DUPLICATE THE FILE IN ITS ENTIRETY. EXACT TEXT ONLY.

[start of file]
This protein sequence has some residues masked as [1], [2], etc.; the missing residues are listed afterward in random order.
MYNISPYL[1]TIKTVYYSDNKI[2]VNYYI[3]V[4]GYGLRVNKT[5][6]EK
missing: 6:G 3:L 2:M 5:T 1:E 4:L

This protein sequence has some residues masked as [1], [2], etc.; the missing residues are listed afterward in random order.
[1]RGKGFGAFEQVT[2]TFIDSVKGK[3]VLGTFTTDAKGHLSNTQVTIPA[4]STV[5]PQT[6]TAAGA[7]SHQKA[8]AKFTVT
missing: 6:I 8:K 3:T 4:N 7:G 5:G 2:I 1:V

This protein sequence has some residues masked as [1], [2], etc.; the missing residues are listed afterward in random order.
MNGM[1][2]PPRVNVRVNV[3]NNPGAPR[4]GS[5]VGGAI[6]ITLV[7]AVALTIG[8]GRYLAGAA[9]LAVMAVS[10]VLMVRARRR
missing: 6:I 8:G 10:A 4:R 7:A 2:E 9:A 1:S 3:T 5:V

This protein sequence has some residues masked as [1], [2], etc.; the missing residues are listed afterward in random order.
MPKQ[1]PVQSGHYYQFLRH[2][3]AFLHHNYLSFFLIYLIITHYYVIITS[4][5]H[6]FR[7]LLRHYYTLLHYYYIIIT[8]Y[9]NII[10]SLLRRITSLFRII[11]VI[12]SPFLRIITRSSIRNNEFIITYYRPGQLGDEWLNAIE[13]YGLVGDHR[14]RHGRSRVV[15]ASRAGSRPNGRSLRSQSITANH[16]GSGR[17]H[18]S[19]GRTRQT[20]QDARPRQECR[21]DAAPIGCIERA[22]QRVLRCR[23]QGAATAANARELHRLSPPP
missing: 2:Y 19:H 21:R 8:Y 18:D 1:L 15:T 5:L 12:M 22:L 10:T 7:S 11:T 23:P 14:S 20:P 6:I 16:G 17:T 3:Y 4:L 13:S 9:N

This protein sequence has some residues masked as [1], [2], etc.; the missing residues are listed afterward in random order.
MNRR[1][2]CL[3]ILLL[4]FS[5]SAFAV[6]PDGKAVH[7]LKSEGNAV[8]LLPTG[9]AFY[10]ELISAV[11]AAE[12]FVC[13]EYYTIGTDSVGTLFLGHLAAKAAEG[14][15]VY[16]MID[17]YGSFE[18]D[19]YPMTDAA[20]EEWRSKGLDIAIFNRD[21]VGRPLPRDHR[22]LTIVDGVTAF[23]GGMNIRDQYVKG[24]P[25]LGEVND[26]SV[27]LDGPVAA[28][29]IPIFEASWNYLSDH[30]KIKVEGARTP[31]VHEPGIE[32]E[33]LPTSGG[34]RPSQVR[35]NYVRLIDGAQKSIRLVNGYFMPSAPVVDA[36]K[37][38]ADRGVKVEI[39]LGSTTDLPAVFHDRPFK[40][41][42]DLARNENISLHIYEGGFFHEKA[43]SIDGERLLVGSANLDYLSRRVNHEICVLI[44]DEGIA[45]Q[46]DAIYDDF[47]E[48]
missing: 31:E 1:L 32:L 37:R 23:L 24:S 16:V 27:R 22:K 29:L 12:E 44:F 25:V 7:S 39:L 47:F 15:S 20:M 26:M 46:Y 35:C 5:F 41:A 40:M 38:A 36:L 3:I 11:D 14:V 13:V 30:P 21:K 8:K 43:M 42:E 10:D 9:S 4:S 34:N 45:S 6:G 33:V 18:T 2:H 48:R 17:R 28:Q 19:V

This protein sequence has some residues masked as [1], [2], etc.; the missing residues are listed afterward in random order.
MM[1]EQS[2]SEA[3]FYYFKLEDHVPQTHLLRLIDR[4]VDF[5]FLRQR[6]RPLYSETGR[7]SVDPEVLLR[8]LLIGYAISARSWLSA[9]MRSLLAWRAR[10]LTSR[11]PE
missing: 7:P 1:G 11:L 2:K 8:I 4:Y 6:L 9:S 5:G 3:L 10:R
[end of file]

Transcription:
This protein sequence has some residues masked as [1], [2], etc.; the missing residues are listed afterward in random order.
MYNISPYL[1]TIKTVYYSDNKI[2]VNYYI[3]V[4]GYGLRVNKT[5][6]EK
missing: 6:G 3:L 2:M 5:T 1:E 4:L

This protein sequence has some residues masked as [1], [2], etc.; the missing residues are listed afterward in random order.
[1]RGKGFGAFEQVT[2]TFIDSVKGK[3]VLGTFTTDAKGHLSNTQVTIPA[4]STV[5]PQT[6]TAAGA[7]SHQKA[8]AKFTVT
missing: 6:I 8:K 3:T 4:N 7:G 5:G 2:I 1:V

This protein sequence has some residues masked as [1], [2], etc.; the missing residues are listed afterward in random order.
MNGM[1][2]PPRVNVRVNV[3]NNPGAPR[4]GS[5]VGGAI[6]ITLV[7]AVALTIG[8]GRYLAGAA[9]LAVMAVS[10]VLMVRARRR
missing: 6:I 8:G 10:A 4:R 7:A 2:E 9:A 1:S 3:T 5:V

This protein sequence has some residues masked as [1], [2], etc.; the missing residues are listed afterward in random order.
MPKQ[1]PVQSGHYYQFLRH[2][3]AFLHHNYLSFFLIYLIITHYYVIITS[4][5]H[6]FR[7]LLRHYYTLLHYYYIIIT[8]Y[9]NII[10]SLLRRITSLFRII[11]VI[12]SPFLRIITRSSIRNNEFIITYYRPGQLGDEWLNAIE[13]YGLVGDHR[14]RHGRSRVV[15]ASRAGSRPNGRSLRSQSITANH[16]GSGR[17]H[18]S[19]GRTRQT[20]QDARPRQECR[21]DAAPIGCIERA[22]QRVLRCR[23]QGAATAANARELHRLSPPP
missing: 2:Y 19:H 21:R 8:Y 18:D 1:L 15:T 5:L 12:M 22:L 10:T 7:S 11:T 23:P 14:S 20:P 6:I 16:G 17:T 3:Y 4:L 13:S 9:N

This protein sequence has some residues masked as [1], [2], etc.; the missing residues are listed afterward in random order.
MNRR[1][2]CL[3]ILLL[4]FS[5]SAFAV[6]PDGKAVH[7]LKSEGNAV[8]LLPTG[9]AFY[10]ELISAV[11]AAE[12]FVC[13]EYYTIGTDSVGTLFLGHLAAKAAEG[14][15]VY[16]MID[17]YGSFE[18]D[19]YPMTDAA[20]EEWRSKGLDIAIFNRD[21]VGRPLPRDHR[22]LTIVDGVTAF[23]GGMNIRDQYVKG[24]P[25]LGEVND[26]SV[27]LDGPVAA[28][29]IPIFEASWNYLSDH[30]KIKVEGARTP[31]VHEPGIE[32]E[33]LPTSGG[34]RPSQVR[35]NYVRLIDGAQKSIRLVNGYFMPSAPVVDA[36]K[37][38]ADRGVKVEI[39]LGSTTDLPAVFHDRPFK[40][41][42]DLARNENISLHIYEGGFFHEKA[43]SIDGERLLVGSANLDYLSRRVNHEICVLI[44]DEGIA[45]Q[46]DAIYDDF[47]E[48]
missing: 31:E 1:L 32:L 37:R 23:L 24:S 16:V 27:R 22:K 29:L 12:E 44:F 25:V 7:S 39:L 47:F 15:S 20:M 26:M 46:Y 35:C 5:F 41:A 40:M 38:A 36:L 3:I 11:D 14:V 13:V 30:P 21:K 8:K 43:M 42:E 10:D 9:S 4:S 34:N 45:S 6:G 33:V 18:T 2:H 48:R 17:R 28:Q 19:V

This protein sequence has some residues masked as [1], [2], etc.; the missing residues are listed afterward in random order.
MM[1]EQS[2]SEA[3]FYYFKLEDHVPQTHLLRLIDR[4]VDF[5]FLRQR[6]RPLYSETGR[7]SVDPEVLLR[8]LLIGYAISARSWLSA[9]MRSLLAWRAR[10]LTSR[11]PE
missing: 7:P 1:G 11:L 2:K 8:I 4:Y 6:L 9:S 5:G 3:L 10:R